Chiropractic is a health care profession that focuses on disorders of both the musculoskeletal system and the nervous system and the effects of these disorders on general health. Chiropractic care is used most often to treat neuromusculoskeletal complaints, including but not limited to:
pain in the joints of the arms or legs; and
Chiropractors are also trained to recommend therapeutic and rehabilitative exercises.
The purpose of a “spinal manipulation” or “chiropractic adjustment” is to restore joint mobility by manually applying a controlled force into joints that have become restricted in their movement. Manipulation or adjustment of the affected joint and tissues restores mobility, thereby alleviating pain and muscle tightness allowing tissues to heal.
Chiropractic adjustment rarely causes discomfort. However patients may sometimes experience mild soreness or aching following treatment (as with some forms of exercise) that usually resolves within 12 to 48 hours.
North American trained chiropractors are educated as primary contact health care practitioners, with an emphasis on musculoskeletal diagnosis and treatment. Educational requirements for doctors of chiropractic are among the most stringent of any of the health care professions. The typical applicant at a chiropractic college has already acquired nearly four years of pre-medical undergraduate college education, including courses in biology, inorganic and organic chemistry, physics, psychology and related lab work. Once accepted into an accredited chiropractic college, the requirements become even more demanding — four to five academic years of professional study are the standard. Because of the hands-on nature of chiropractic, and the intricate adjusting techniques, a significant portion of time is spent in clinical training.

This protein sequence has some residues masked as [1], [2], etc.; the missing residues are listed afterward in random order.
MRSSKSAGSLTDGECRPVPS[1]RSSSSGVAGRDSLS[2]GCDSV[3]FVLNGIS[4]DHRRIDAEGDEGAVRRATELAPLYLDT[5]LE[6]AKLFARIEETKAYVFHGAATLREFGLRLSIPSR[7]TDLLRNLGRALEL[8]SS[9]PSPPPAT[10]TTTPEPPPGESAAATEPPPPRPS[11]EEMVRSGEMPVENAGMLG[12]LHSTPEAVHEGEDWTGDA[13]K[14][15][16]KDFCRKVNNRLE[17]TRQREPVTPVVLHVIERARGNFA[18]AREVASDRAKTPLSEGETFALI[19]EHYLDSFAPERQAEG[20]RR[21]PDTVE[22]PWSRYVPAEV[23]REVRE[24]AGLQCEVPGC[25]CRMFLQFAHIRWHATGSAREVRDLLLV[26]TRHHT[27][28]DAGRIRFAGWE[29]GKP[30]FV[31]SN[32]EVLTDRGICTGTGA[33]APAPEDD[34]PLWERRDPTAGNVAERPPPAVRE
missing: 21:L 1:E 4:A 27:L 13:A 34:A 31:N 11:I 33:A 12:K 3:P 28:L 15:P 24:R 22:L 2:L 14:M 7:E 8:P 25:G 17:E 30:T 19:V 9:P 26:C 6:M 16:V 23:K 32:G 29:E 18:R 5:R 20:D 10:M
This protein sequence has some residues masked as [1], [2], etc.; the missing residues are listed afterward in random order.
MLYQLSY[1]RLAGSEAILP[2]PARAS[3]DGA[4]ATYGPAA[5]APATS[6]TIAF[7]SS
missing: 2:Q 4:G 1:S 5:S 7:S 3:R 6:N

In total, the chiropractic curriculum includes a minimum of 4,200 hours of classroom, laboratory and clinical experience. The course of study is approved by an accrediting agency that is fully recognized by the U.S. Department of Education and the qualifications are recognised worldwide.
Like the medical profession, chiropractors must also complete continuing education seminars after graduation. In New Zealand Chiropractors must complete 50 hours of continuing education over each two year period.